Ed. note: This post appears courtesy of Techdirt. We’ll be sharing business-related posts from Techdirt from time to time on Dealbreaker.

We’ve talked in the past about how unfortunate it is that the US Copyright Office seems almost entirely beholden to the legacy copyright players, rather than to the stated purpose of copyright law. That is, instead of looking at how copyright can lead to the maximum benefit for the public (“promoting the progress of science”) it seems to focus on what will make the big legacy players — the RIAA and MPAA — happy. Part of this, of course, is the somewhat continuous revolving door between industry and the Copyright Office. Just a few months ago we wrote about how the Copyright Office’s General Counsel, David Carson, had jumped ship to go join the IFPI (the international version of the RIAA).

Last night the news came out that the US Copyright Office had now named Karyn Temple Claggett as the Associate Register of Copyright and Director of Policy & International Affairs. While Temple Claggett has actually been at the Copyright Office for a little while as Senior Counsel for Policy and International Affairs, not too long ago she was a hotshot litigator for… the RIAA. In fact, an old bio of hers, from when she was at the RIAA (as VP, Litigation and Legal Affairs), notes that she was instrumental in their ever-present legal campaign against pretty much any innovative technology that comes along: Read more »

Ed. note: This post appears courtesy of Techdirt. We’ll be sharing business-related posts from Techdirt from time to time on Dealbreaker.

It’s long been clear to us that, rather than acting as incentives to innovators, or serving an important function by disclosing details about innovation, patents are little more than weapons to be used against innovators. We’ve highlighted numerous examples over the years, but recently-revealed emails between Steve Jobs and Ed Colligan (who was the CEO of Palm) highlight how Steve Jobs almost certainly illegally used patents as a weapon to threaten Palm away from hiring Apple employees. This all goes back to a DOJ investigation we wrote about years ago, concerning big Silicon Valley tech companies stupidly agreeing not to poach employees from each other. Not only is that an unfair restraint of trade, but as we’ve noted repeatedly, the free flow of employees between tech companies has been shown fairly conclusively to be a big part of why Silicon Valley companies tend to be so innovative.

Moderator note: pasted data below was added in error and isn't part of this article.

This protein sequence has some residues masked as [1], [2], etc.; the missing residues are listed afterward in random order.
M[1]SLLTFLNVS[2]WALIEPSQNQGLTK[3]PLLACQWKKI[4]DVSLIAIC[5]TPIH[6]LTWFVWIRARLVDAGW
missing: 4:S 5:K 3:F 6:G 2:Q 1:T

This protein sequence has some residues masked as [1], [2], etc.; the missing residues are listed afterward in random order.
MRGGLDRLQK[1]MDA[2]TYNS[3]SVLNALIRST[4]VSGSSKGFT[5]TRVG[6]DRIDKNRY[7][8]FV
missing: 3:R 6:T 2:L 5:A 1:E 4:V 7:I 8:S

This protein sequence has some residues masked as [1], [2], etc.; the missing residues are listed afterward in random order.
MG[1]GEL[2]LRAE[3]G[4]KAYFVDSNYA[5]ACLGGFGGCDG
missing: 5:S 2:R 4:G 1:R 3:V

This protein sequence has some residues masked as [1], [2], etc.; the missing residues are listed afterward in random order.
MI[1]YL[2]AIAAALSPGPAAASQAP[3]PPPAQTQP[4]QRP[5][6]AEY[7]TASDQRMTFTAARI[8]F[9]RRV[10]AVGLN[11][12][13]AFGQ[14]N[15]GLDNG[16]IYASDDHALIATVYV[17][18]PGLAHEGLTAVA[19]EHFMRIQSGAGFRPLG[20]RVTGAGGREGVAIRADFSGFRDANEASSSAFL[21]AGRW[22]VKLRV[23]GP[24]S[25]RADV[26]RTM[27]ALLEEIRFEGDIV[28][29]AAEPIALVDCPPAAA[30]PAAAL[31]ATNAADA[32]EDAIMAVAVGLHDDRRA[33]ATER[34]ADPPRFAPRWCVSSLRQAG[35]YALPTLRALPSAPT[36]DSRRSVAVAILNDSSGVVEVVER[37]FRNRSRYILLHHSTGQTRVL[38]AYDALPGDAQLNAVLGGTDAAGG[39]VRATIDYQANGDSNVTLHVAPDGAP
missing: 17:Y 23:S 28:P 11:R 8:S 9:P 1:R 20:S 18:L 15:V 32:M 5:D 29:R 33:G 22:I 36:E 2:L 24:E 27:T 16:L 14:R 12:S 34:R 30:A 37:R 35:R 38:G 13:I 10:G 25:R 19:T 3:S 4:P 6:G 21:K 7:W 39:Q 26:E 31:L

While the DOJ settled with the tech companies, workers at those companies filed a civil lawsuit against their employers. Those companies have been trying to keep certain communications sealed and unavailable to the public, but Judge Lucy Koh rejected that request, leading to the public filing of an amazing declaration from Colligan that includes an email exchange between Colligan and Jobs, highlighting how Jobs sought to use patents as a weapon. Jobs told Colligan that if Palm hired more Apple employes, Apple would sue Palm for patent infringement. In the declaration, Colligan first explains how Jobs relayed the threat during a phone call: Read more »